Full-text · Article · Apr 2014 · Tobacco control
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    • "The prevalence of any type of discrimination in the last year of 11.9% among the whole sample in the present study, was lower than the 21.4% [27] and 61.3% [23] among lesbian, gay, and bisexual and the 60% and 58% among men who have sex with men [28]. Finally, values ranged from 5.6% for physical assault to 37.4% for discrimination for gay/lesbian, and from 8.9% for physical assault to 32.6% for verbal threat of harm for bisexual [29]. The difference observed with the findings from previous experiences is highly relevant and this may partially be explained by the nature of the population, the sampling and recruitment strategies, the cultural attitudes, and the decade in which the studies were conducted. "
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    ABSTRACT: This cross-sectional study assessed the frequency of discrimination, harassment, and violence and the associated factors among a random sample of 1000 lesbian, gay men, and bisexual women and men recruited from randomly selected public venues in Italy. A face-to-face interview sought information about: socio-demographics, frequency of discrimination, verbal harassment, and physical and sexual violence because of their sexual orientation, and their fear of suffering each types of victimization. In the whole sample, 28.3% and 11.9% self-reported at least one episode of victimization because of the sexual orientation in their lifetime and in the last year. Those unmarried, compared to the others, and with a college degree or higher, compared to less educated respondents, were more likely to have experienced an episode of victimization in their lifetime. Lesbians, compared to bisexual, had almost twice the odds of experiencing an episode of victimization. The most commonly reported experiences across the lifetime were verbal harassment, discrimination, and physical or sexual violence. Among those who had experienced one episode of victimization in their lifetime, 42.1% self-reported one episode in the last year. Perceived fear of suffering violence because of their sexual orientation, measured on a 10-point Likert scale with a higher score indicative of greater fear, ranges from 5.7 for verbal harassment to 6.4 for discrimination. Participants were more likely to have fear of suffering victimization because of their sexual orientation if they were female (compared to male), lesbian and gay men (compared to bisexual women and men), unmarried (compared to the others), and if they have already suffered an episode of victimization (compared to those who have not suffered an episode). The study provides important insights into the violence experiences of lesbian, gay men, and bisexual women and men and the results may serve for improving policy initiatives to reduce such episodes.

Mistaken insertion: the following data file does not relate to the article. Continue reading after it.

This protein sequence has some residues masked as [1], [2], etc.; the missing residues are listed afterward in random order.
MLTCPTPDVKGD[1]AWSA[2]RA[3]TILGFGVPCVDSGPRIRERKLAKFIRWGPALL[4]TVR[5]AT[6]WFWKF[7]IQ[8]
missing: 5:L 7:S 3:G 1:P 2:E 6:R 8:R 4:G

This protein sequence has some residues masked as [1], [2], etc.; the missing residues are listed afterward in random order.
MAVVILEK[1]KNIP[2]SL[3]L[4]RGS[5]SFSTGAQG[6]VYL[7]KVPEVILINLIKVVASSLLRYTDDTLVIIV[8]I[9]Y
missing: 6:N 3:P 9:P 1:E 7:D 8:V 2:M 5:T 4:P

Full-text · Article · Aug 2013 · PLoS ONE
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    • "D'autres études ont montré que les abus sexuels dans l'enfance sont plus fréquemment déclarés soit par les femmes qui ont eu des rapports homosexuels (Hughes et al, 1997 ; Priebe et Svedin, 2012b; Roberts et al, 2012), soit par les bisexuelles puis les lesbiennes comparées aux hétérosexuelles (Freedner et al., 2002 ; Balsam et al., 2005 ; Austin et al., 2008b ; Hughes et al, 2010 ; Blosnich et Horn, 2011) soit par les lesbiennes en opposition aux hétérosexuelles (Hughes et al., 2001 ; Matthews et al., 2002 ; Smith et al., 2010). A contrario, aucune différence significative n'a été trouvée dans l'enquête Enveff en fonction du sexe des partenaires (Lhomond et Saurel-Cubizolles, 2006). "

    Full-text · Article · Jan 2013 · Nouvelles Questions Feministes